Branching-Out

'Hear the Word!' by Bill Ayres: 14th Sunday in Ordinary Time

Posted by Bill Ayres on Jul 3, 2021 6:00:00 AM

A reading from the prophecy of Ezekiel

(Chapter 1: 13-15; 2:23-24)

(Chapter 2:2-5)

Throughout history, prophets have emerged during times of stress, enslavement, and destruction. The Spirit of God is in them as we read today about Ezekiel, who was called by God amid the destruction of Israel by the Babylonians in the sixth century BC. The Israelites had refused to listen to the prophets who preceded Ezekiel, and so God is sending him into a most difficult situation.

Who are the prophets today in our world and in our country? They may be famous people like Pope Francis or others that work locally and in obscurity. How can we know? How can we discern among so many voices? Abraham Lincoln is seen as prophetic today, but in his day he was also hated by millions and was murdered for his actions. Being a prophet has never been easy, and false prophets emerge frequently. Who are the real prophets who speak the truth to power and endure rejection and harm to fulfill their mission?

You and I might not consider ourselves prophets, but there may be times when we are called to have the voice of a prophet in our family, our community, our place of work, or our country.  But we should never forget that our words must be truthful, humble, and loving.

Responsorial Psalm

(Psalm 123)

“Our eyes are fixed on the Lord, pleading for his mercy.” One of our most powerful prayers is “Lord, have mercy on me.”

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Topics: eternal life, Reflections on the coming Sunday's Gospel, Prophet Ezekiel, RENEW International, authority of Jesus, Fourteenth Sunday in Ordinary Time

Categories

Posted by Sharon Krause on Jul 2, 2021 6:00:00 AM

A few months ago, I resurrected a craft that makes use of recycled greeting cards. I had bought a couple ornaments at a crafts fair and had taken them apart to figure out how to make them myself. I have added some extra decorations and personal touches to what I now call “categornaments,” and have really gotten into making them again. Each ornament has a particular categoryfor example, deer, birds, Nativity scenes, children, and dogs. Needless to say, I am limited by the subject matter of the cards I happen to have. Each ornament requires 20 circular pictures.

I was taught brainstorming in high school as an aid to answering essay questions on exams or assignments requiring creative writing. It is a very useful problem-solving tool. We just storm our brains to list items on a certain topic and then work from there.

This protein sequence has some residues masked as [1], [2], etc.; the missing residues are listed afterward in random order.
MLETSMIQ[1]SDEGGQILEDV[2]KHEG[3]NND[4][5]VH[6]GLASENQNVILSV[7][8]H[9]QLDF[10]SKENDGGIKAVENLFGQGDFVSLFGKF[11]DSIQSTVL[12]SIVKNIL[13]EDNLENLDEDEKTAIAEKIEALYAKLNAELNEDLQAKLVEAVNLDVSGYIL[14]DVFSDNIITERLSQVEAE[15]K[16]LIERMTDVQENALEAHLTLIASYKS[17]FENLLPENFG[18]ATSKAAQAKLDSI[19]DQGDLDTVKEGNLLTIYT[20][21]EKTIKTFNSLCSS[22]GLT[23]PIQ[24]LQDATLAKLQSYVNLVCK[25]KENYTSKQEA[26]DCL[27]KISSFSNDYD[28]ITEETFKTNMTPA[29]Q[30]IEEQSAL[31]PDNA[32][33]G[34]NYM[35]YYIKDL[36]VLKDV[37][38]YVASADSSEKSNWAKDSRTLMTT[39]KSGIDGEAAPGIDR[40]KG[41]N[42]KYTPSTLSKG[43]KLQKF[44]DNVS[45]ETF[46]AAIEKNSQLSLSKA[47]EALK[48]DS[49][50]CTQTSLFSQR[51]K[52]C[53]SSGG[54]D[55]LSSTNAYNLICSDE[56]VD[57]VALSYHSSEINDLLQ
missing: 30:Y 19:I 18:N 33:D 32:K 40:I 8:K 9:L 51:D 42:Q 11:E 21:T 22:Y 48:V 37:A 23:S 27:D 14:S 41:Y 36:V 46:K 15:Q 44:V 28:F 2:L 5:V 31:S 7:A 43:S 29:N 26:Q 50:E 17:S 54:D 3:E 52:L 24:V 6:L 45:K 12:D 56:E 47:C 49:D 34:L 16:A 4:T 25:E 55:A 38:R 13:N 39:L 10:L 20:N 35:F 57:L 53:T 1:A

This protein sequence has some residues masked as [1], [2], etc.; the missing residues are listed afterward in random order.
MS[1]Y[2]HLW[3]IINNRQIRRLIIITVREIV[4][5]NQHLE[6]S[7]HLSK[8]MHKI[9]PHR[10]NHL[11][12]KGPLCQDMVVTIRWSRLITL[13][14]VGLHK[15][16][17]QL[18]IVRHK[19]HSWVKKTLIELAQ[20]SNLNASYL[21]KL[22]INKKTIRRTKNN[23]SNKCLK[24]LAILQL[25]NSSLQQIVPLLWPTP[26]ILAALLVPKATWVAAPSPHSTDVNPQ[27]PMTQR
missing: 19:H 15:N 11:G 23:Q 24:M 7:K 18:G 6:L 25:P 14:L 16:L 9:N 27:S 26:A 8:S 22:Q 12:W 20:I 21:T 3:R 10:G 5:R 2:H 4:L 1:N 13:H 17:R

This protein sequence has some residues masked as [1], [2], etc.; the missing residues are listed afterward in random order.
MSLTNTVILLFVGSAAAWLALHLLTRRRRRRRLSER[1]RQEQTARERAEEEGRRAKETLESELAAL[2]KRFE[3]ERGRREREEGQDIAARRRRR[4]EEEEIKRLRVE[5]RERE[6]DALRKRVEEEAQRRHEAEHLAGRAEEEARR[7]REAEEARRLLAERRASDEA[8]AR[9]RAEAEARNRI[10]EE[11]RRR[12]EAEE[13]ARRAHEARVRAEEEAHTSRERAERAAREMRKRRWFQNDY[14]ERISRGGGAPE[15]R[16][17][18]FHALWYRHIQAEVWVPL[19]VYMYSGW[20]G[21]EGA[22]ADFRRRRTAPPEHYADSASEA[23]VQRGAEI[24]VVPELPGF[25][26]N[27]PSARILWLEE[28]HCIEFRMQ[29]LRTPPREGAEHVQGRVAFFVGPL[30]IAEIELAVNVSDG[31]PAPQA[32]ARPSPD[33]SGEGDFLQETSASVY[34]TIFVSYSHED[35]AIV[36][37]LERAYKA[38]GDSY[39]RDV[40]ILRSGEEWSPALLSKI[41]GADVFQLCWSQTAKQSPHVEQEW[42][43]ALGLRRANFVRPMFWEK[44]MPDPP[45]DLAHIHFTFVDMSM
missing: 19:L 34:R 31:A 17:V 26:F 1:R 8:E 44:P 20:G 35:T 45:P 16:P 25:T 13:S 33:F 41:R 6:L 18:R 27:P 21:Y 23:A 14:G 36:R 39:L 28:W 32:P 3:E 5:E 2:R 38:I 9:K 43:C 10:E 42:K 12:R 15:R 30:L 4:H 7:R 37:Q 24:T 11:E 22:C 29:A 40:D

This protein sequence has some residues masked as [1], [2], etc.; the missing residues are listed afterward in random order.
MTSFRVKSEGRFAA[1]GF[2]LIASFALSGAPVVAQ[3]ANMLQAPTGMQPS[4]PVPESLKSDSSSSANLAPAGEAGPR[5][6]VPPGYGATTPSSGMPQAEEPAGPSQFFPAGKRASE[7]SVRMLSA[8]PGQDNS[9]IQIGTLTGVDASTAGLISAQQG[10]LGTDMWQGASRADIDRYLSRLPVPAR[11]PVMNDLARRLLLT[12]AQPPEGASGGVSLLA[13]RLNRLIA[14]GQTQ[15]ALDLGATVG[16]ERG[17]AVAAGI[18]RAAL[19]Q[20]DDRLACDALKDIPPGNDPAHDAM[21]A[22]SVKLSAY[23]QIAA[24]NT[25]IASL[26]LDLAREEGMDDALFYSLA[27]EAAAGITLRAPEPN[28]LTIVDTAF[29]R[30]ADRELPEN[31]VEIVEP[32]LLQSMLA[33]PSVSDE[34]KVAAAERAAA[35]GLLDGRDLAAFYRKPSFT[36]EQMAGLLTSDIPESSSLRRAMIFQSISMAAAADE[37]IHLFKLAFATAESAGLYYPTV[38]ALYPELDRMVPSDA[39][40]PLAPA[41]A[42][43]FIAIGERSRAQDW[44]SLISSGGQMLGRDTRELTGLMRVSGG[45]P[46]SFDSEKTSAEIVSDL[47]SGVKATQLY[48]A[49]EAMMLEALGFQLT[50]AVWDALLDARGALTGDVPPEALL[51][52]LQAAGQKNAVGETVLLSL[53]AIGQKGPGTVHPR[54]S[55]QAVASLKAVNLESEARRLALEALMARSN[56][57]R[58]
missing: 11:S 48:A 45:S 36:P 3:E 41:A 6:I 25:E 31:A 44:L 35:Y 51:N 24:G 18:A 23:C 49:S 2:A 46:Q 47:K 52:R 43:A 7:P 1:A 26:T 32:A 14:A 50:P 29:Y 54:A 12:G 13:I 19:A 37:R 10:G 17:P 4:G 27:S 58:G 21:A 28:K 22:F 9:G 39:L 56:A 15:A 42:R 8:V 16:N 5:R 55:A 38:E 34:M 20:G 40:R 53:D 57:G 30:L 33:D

Of course, one thought led me to another, and I started considering just how much we all categorize things, sometimes unintentionally. When we are faced with challenging situations, our brains start going up and down the list of possible solutions.

Brainstorming for certain categories can be helpful in our spiritual life, too. Certainly, it helps with examining our conscience at the end of the day so that we can humbly tell our Lord any sins we may have committed. On the positive side, we can also categorize all the little daily blessings we have enjoyed and thank him for them, one by one.

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Topics: God's love, RENEW International, Sharon Krause, examining conscience

Fantastic Fans

Posted by Sharon Krause on Jun 28, 2021 6:00:00 AM

I once decided to decorate a bedroom wall with a collection of pretty paper fans. I arranged the floral half-circles symmetrically in a colorful display of airy creativity. Of course, the fans were opened to reveal their respective patterns and vibrancy. It was a unique and pleasing wall displayat least to me. My husband did not have much to say about it.

Fans are interesting, like people. The more a fan is unfolded, the more the true picture emerges and the more the fan is available to keep someone cool. Both beauty and function improve the more the fan is opened. As people learn more about themselves, the more their beauty shines forth, and the more they can use their talents and energy to live life in a fuller, more genuine way.

As followers of Christ, we are challenged to unfold our layers of potential goodness, calling upon the guidance and example of Jesus. We seek to use our God-given gifts for the love of others. St. Paul reminds us of this in his letter to the Christians in Rome (2:6):

We have gifts that differ according to the grace given to us: prophecy in proportion to faith; ministry, in ministering; the teacher, in teaching; the exhorter, in exhortation; the giver, in generosity; the leader in diligence; the compassionate in cheerfulness.

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Topics: RENEW International, Sharon Krause, serving others, sharing our gifts, unlocking our potential

'Hear the Word!' by Bill Ayres: 13th Sunday in Ordinary Time

Posted by Bill Ayres on Jun 26, 2021 6:00:00 AM

A reading from the book of Wisdom

(Chapter 1: 13-15; 2:23-24)